Historic Preservation Overview

Historic Preservation 

Cherry Trees on Court Street in BloomHistoric preservation is a conversation with our past about our future. It is a way for a community to examine and learn from its history, develop new understandings to share with the future, and provide the same opportunity to future generations. By preserving its built environment, a community enhances its identity and character. In doing so, it also protects a homeowner's property investments by ensuring that their neighbor's properties will be held to the same standards as theirs. Historic Preservation is done through:

  • Designating historic sites for protection: includes federal, state, and privately owned properties
  • Documentation: the written, photographic, technical, and oral recording and retelling of historic stories
  • Physical Preservation: includes stabilization (protecting as is), rehabilitation (adding to buildings), restoration (repairing), and reconstruction (rebuilding as it once was).

In Lynchburg, the main method of historic preservation is through the designation of historic sites and districts by local ordinance. Revitalizing historic residential areas of the city is an important goal of the Comprehensive Plan. The cultural value of historic areas makes Lynchburg uniquely different from other cities and one that people love to visit and live in.

The Start of Historic Preservation in Lynchburg

The City of Lynchburg initially enacted historic district legislation within its overall zoning ordinance in 1976, and established the Board of Historic & Architectural Review, now the Historic Preservation Commission, to monitor exterior changes to existing buildings, new construction, and demolition within historic districts.

The purpose of this historic zoning legislation was to:

  • Promote the health, happiness, and well-being of the public through the creation of historic districts for the protection and preservation of historic buildings, structures, places, archaeological sites, and areas of historic interest
  • Stabilize and improve property values
  • Stimulate the development and maintenance of appropriate settings and environment for historic buildings and structures
  • Encourage new buildings and developments that will be architecturally compatible with existing historic buildings and structures
  • Prevent the encroachment of additions or new buildings and structures that are architecturally incongruous within the environs of the historic districts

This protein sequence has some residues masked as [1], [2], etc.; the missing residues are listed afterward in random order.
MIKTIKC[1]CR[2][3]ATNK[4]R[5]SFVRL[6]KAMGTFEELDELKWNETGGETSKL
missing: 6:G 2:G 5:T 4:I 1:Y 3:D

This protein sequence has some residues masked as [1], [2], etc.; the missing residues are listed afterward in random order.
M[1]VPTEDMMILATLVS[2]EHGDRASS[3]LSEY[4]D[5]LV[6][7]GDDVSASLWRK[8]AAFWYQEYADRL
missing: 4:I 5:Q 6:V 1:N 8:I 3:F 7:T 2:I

• Advance local historic preservation efforts and encourage the identification and nomination of qualified historic properties and districts to the National Register of Historic Places and the Virginia Landmarks Register.  

Men standing in front of Watts Store on Main Street circa 1890To further the goals of historic preservation, Lynchburg adopted and printed “Commercial Historic Districts Design Guidelines: Downtown Lynchburg,” in 1986. These design guidelines contained recommendations for rehabilitation and new construction in two state and national designated districts, Downtown and Lower Basin. Both the guidelines included within the previous manual and this revised edition are currently voluntary:  there are no historic overlays in Downtown which require review by the City’s Historic Preservation Commission (HPC).

Historic Preservation in Lynchburg Today

Today, the community is working together to protect and maintain Lynchburg’s downtown historic buildings as a part of the City of Lynchburg Comprehensive Plan 2013-2030. The Plan, which is built upon multiple charrettes and community involvement, stresses the need to “ensure that future development, redevelopment, and public improvements complement the scale and character, and respect the integrity of, designated historic districts and areas potentially eligible for designation.” The plan further states that “Demolition of historic buildings and erection of suburban style, low-density/intensity development is inappropriate.” Property owners are encouraged to follow the recommendations included within this manual to ensure their land is the most valuable it can be and contributes to their neighborhood’s charm. The revised design guidelines manual was completed following extensive discussions and meetings with the property owners, HPC, City Staff, and representatives of the Virginia Department of Historic Resources.

View a short video: Understanding Lynchburg's Historic Districts

Historic Preservation Code Sections

Benefits of Historic Preservation